As many of you have probably figured out, I am a sports junkie. Today at work we had a lively, bordering on heated, debate over all-time great quarterbacks. I know alot of you are football fans, so I figured I’d post my thoughts. I am ranking the top 10 quarterbacks since 1980, which is when I started watching football as a five year old.
1. Joe Montana: Simply put, the greatest quarterback I’ve ever watched. Growing up a diehard Niner fan, he amazed me week in and week out. He didn’t have the strongest arm or the most atheletic ability, but he could read defenses like no other and threw with the most beautiful touch of any QB ever to play the game.
2. Tom Brady: The second coming of Montana, Brady grew up idolizing the Niner legend. Brady and I were both watching Joe at the same time, pretending to be Joe cool in our backyards while tossing passes to an imaginary Jerry Rice. Brady became a quarterback. I, of course, didn’t.
The similaraties between the two players is eerie. Both were backups in college that rose to the occasion when they got their opportunities. Neither was a first round draft pick or part of their professional team’s future plans. Both played for coaches that are considered football genuises. Both were overshadowed early in their career by QB’s with better stats (Manning and Marino). Both are defined by their decision making under pressure and of course, Super Bowls.
Now that Brady finally has a receiving core that rivals that of the Colts, it’s going to be fun watching him fill up the stat line.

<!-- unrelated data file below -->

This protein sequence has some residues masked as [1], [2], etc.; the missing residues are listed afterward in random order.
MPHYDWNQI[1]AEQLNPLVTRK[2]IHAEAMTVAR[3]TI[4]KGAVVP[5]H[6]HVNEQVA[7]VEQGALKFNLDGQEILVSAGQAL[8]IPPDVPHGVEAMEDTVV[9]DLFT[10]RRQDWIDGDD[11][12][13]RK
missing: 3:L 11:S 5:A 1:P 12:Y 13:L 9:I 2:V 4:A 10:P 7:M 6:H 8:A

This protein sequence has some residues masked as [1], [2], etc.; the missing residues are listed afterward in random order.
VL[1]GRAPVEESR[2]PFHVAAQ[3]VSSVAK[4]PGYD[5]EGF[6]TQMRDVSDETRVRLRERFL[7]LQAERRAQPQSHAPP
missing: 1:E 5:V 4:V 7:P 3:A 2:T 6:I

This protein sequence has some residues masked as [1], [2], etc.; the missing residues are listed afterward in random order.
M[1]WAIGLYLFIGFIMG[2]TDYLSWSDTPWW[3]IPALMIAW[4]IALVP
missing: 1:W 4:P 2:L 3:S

3. Steve Young: I know many of you are going to think that, as a 49ers fan, my bias is what placed Young this high. Let me start by saying that in the beginning, I despised Young. I was a Montana fan and found Young’s pandering for the starting job off putting.
In time a came to appreciate Young’s unique abilities. Not only was he a great, accurate quarterback, he was a leader. And of course, there were his legs. The Niners did not have a great offensive line. As banged up as he would get during games, I can’t imagine what would have happened to him without his running ability. I firmly believe he could have been an All-Pro running back if he wanted. In fact, Walsh was tempted to use him in that capacity while Young was backing up Montana. I don’t know if we’ll ever see a quarterback that that could run *and* pass at such a high level.
4. Peyton Manning: I don’t know if any quarterback has ever prepared for a game the way Manning does. When he steps back behind the center, you get the feeling that he knows everything that could happen on the field and has practiced for every remote possibility.
While Manning has a lively arm, it’s not a cannon. He just knows how to get the ball out and has the quickest release since Marino. We all know he’s going to break every record in the books. However, for Peyton to overtake Brady, he’s going to have to win some more Super Bowls.
5. Dan Marino: Bar none, the best pure passer to play the game, Marino had a cannon arm to go along with a quick release. It’s hard to believe that such an immobile guy had such low sack numbers.
It’s too bad Marino never made it back to the Super Bowl, after getting thumped in 1984 by my Niners. I honestly think he was part of the problem. The coaches relied too much on Marino, failing to develop a decent running game. On top of that, when they did run, Marino whined about not passing more. Still, I can’t deny Marino’s greatness.
The rest of the top 10:
6. Brett Favre
7. John Elway
8. Jim K elly
9. Kurt Warner
10. Dan Fouts
Honorable Mention: Boomer Esiason, Warren Moon, Rich Gannon, Carson Palmer, Jeff Garcia, Trent Green, Randall Cunningham
Overrated: Donavan McNabb, Troy Aikman, Terry Bradshaw